I think “cannot be proven scientifically” should be replaced with “has yet to be proven scientifically”.

    I really don’t like placing any kind of knowledge permanently outside the scope of scientific inquiry.

  10. 10
    dancingphil says:

    Sorry, I couldn’t find an appropriate email address to point this out, so I went for this forum– salon.com’s main article today is about ID. Any comments? The readers seem pretty annoyed at Salon for publishing it…

  11. 11
    crandaddy says:

    DaveScot: “I think ‘cannot be proven scientifically’ should be replaced with ‘has yet to be proven scientifically’.”

    There is very little that science is able to “prove” absolutely; in fact, one can argue that there is nothing at all that it can prove. Both naturalistic evolution and Intelligent Design theory are inductive generalities drawn from empirical evidence. Actually, every scientific “theory” is such a generality. This is the only way our minds can make sense of empirical data. To establish an absolute truth is something science cannot do. I like to use a mathematical analogy to express this concept: Scientific knowledge is like a function which can run infinitely close to the asymptote of absolute truth but can never touch it.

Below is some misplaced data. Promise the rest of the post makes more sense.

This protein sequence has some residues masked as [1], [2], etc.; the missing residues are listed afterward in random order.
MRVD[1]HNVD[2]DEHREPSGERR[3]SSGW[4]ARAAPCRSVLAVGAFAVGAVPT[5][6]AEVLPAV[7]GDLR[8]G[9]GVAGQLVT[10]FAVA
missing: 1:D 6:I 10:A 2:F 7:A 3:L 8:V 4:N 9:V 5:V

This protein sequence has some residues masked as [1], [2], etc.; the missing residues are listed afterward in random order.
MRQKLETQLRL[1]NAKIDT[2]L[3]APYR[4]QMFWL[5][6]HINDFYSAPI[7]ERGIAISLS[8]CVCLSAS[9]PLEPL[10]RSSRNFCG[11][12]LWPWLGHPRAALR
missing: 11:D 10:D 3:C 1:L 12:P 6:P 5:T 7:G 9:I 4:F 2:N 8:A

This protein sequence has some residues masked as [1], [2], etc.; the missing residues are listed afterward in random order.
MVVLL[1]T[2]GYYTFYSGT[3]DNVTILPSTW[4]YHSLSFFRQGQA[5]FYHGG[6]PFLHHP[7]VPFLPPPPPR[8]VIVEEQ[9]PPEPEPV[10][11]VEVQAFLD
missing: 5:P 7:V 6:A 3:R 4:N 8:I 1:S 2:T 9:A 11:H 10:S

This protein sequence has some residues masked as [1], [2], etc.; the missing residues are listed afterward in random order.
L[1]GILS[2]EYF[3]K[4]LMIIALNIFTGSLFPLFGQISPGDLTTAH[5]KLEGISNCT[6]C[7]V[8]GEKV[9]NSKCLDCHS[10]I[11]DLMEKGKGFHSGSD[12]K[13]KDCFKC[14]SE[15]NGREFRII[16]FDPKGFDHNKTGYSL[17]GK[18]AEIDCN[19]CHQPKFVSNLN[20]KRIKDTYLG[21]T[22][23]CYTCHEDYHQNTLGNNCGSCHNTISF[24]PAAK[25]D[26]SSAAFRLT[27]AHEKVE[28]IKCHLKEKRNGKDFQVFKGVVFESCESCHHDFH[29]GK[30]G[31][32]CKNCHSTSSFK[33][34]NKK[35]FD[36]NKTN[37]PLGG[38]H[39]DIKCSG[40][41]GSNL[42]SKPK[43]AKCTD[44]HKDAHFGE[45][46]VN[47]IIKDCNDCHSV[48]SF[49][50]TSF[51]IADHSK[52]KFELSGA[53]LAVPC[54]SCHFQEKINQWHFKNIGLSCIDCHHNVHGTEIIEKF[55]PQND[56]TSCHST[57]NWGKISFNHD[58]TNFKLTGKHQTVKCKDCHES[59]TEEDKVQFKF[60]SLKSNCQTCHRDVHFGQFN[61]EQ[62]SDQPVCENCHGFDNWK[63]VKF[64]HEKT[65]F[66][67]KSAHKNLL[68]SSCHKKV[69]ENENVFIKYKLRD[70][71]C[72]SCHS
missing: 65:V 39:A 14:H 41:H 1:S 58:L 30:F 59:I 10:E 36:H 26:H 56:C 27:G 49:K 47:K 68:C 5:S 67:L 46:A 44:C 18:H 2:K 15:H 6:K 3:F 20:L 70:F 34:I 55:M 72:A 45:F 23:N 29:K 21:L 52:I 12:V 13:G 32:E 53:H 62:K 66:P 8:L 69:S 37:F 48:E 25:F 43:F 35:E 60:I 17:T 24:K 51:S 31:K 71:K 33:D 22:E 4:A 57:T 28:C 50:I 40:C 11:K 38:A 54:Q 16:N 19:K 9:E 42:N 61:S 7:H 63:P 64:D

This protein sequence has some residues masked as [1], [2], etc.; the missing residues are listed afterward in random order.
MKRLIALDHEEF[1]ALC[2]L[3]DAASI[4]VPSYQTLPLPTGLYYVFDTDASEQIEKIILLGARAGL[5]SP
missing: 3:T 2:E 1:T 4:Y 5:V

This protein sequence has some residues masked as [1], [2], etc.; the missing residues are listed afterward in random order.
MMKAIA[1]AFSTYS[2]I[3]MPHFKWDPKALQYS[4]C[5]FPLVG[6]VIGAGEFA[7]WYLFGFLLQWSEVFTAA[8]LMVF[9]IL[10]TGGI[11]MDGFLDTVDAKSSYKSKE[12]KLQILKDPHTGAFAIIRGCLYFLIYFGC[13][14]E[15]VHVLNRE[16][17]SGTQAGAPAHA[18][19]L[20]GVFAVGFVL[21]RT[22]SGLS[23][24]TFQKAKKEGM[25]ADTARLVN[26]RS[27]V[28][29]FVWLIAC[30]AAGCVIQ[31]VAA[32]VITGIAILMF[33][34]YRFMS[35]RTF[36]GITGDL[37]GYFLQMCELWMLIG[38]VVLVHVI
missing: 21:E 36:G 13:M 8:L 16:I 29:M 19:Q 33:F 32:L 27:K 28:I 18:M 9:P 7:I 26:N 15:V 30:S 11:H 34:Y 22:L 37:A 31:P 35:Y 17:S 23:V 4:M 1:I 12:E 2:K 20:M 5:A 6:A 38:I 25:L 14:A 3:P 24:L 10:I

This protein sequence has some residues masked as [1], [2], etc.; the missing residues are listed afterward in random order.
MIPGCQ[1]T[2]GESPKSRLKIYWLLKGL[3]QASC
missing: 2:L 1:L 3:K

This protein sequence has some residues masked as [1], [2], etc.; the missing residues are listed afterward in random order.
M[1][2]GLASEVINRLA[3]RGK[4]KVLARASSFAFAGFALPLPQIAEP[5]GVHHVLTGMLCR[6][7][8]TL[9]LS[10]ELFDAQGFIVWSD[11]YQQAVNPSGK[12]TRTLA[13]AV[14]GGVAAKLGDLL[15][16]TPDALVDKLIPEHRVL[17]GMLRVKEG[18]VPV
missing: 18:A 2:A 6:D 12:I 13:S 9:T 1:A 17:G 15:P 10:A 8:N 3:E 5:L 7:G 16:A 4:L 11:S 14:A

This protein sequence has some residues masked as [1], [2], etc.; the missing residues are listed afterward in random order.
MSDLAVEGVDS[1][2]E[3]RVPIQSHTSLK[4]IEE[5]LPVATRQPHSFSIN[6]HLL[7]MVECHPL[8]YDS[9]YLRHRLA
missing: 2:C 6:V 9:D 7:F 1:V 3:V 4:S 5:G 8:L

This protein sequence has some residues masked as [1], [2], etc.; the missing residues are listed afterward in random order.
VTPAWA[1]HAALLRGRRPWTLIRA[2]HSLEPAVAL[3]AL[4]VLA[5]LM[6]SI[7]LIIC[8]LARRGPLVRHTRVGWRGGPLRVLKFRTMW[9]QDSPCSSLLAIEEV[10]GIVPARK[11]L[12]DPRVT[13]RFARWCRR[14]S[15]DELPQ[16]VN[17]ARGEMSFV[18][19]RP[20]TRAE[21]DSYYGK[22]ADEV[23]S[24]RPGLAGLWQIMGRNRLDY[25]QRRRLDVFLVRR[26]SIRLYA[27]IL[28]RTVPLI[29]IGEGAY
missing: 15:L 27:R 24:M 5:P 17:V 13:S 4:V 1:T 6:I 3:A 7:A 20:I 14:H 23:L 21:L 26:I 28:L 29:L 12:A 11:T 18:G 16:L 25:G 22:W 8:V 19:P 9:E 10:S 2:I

David

  12. 12
    jasonng says:

    If we establish a reasonable target for origins theories to meet (enough evidence for it to be “true” for practical purposes), then both naturalism and ID are provable and also can be falsified (in theory).

  13. 13
    DaveScot says:

    When I say or read “proof” in a scientific or legal context I always assume it’s shorthand for “proof beyond a reasonable doubt”.